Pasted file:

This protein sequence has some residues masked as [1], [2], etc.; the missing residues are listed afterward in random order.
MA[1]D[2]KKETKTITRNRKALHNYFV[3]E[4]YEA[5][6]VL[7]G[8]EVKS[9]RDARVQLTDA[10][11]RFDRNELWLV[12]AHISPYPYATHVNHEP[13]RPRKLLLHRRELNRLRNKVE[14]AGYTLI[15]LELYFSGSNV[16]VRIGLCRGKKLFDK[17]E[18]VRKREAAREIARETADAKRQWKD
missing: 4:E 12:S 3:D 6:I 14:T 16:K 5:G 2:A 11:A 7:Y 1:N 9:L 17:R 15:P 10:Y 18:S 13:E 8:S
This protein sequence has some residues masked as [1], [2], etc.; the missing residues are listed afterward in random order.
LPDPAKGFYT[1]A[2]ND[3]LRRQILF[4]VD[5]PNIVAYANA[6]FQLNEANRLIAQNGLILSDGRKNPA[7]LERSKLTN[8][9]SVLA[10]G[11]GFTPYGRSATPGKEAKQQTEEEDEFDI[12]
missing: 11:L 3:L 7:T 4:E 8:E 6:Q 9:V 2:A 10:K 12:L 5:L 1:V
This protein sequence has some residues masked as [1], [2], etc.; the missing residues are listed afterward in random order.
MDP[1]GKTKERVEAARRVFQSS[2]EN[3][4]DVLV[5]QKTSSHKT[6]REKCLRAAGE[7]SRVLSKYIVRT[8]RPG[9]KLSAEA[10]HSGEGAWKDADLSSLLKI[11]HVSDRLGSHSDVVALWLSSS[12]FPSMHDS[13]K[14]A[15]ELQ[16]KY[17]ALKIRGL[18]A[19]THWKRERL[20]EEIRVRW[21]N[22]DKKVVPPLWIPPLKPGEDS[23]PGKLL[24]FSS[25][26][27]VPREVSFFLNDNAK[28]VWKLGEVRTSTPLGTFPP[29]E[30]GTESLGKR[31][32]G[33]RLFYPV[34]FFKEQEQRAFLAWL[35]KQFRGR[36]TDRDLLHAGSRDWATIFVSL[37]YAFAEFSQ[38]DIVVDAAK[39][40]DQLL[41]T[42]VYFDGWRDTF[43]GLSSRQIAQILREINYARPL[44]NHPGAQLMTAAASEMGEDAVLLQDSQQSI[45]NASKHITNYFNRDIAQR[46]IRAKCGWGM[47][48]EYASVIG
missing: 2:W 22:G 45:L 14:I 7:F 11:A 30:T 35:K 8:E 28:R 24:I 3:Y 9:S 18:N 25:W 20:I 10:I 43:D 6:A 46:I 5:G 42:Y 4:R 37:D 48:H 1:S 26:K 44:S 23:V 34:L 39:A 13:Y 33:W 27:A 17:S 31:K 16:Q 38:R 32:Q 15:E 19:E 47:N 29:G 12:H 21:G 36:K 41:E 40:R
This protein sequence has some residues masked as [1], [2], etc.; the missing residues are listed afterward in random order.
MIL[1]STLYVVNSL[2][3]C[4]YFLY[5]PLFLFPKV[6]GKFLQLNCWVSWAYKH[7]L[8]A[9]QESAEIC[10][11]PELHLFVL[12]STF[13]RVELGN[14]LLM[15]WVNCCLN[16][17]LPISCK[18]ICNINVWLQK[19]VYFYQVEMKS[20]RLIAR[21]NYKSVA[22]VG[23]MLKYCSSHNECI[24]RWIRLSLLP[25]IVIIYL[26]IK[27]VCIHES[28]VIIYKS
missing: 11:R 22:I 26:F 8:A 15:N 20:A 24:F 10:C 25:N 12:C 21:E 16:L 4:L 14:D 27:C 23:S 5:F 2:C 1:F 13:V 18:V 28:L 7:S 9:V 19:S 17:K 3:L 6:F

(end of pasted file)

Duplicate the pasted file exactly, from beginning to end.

This protein sequence has some residues masked as [1], [2], etc.; the missing residues are listed afterward in random order.
MA[1]D[2]KKETKTITRNRKALHNYFV[3]E[4]YEA[5][6]VL[7]G[8]EVKS[9]RDARVQLTDA[10][11]RFDRNELWLV[12]AHISPYPYATHVNHEP[13]RPRKLLLHRRELNRLRNKVE[14]AGYTLI[15]LELYFSGSNV[16]VRIGLCRGKKLFDK[17]E[18]VRKREAAREIARETADAKRQWKD
missing: 4:E 12:S 3:D 6:I 14:T 16:K 5:G 2:A 11:A 7:Y 1:N 9:L 17:R 15:P 10:Y 18:S 13:E 8:S
This protein sequence has some residues masked as [1], [2], etc.; the missing residues are listed afterward in random order.
LPDPAKGFYT[1]A[2]ND[3]LRRQILF[4]VD[5]PNIVAYANA[6]FQLNEANRLIAQNGLILSDGRKNPA[7]LERSKLTN[8][9]SVLA[10]G[11]GFTPYGRSATPGKEAKQQTEEEDEFDI[12]
missing: 11:L 3:L 7:T 4:E 8:E 6:Q 9:V 2:A 10:K 12:L 5:L 1:V
This protein sequence has some residues masked as [1], [2], etc.; the missing residues are listed afterward in random order.
MDP[1]GKTKERVEAARRVFQSS[2]EN[3][4]DVLV[5]QKTSSHKT[6]REKCLRAAGE[7]SRVLSKYIVRT[8]RPG[9]KLSAEA[10]HSGEGAWKDADLSSLLKI[11]HVSDRLGSHSDVVALWLSSS[12]FPSMHDS[13]K[14]A[15]ELQ[16]KY[17]ALKIRGL[18]A[19]THWKRERL[20]EEIRVRW[21]N[22]DKKVVPPLWIPPLKPGEDS[23]PGKLL[24]FSS[25][26][27]VPREVSFFLNDNAK[28]VWKLGEVRTSTPLGTFPP[29]E[30]GTESLGKR[31][32]G[33]RLFYPV[34]FFKEQEQRAFLAWL[35]KQFRGR[36]TDRDLLHAGSRDWATIFVSL[37]YAFAEFSQ[38]DIVVDAAK[39][40]DQLL[41]T[42]VYFDGWRDTF[43]GLSSRQIAQILREINYARPL[44]NHPGAQLMTAAASEMGEDAVLLQDSQQSI[45]NASKHITNYFNRDIAQR[46]IRAKCGWGM[47][48]EYASVIG
missing: 2:W 22:G 45:L 14:I 7:F 11:A 30:T 35:K 8:E 28:R 24:I 3:Y 9:S 18:N 25:W 20:I 10:I 43:D 6:A 46:I 5:G 42:Y 4:R 37:D 48:H 1:S 26:K 44:S 23:V 34:L 39:A 13:Y 33:W 27:A 17:S 31:K 16:Q 38:R 32:Q 15:E 19:E 47:N 29:G 12:H 21:G 36:K 41:E 40:R
This protein sequence has some residues masked as [1], [2], etc.; the missing residues are listed afterward in random order.
MIL[1]STLYVVNSL[2][3]C[4]YFLY[5]PLFLFPKV[6]GKFLQLNCWVSWAYKH[7]L[8]A[9]QESAEIC[10][11]PELHLFVL[12]STF[13]RVELGN[14]LLM[15]WVNCCLN[16][17]LPISCK[18]ICNINVWLQK[19]VYFYQVEMKS[20]RLIAR[21]NYKSVA[22]VG[23]MLKYCSSHNECI[24]RWIRLSLLP[25]IVIIYL[26]IK[27]VCIHES[28]VIIYKS
missing: 11:R 22:I 26:F 8:A 15:N 20:A 24:F 10:C 25:N 12:C 21:E 16:L 4:L 14:D 27:C 23:S 5:F 2:C 1:F 13:V 18:V 28:L 7:S 9:V 19:S 17:K 3:L 6:F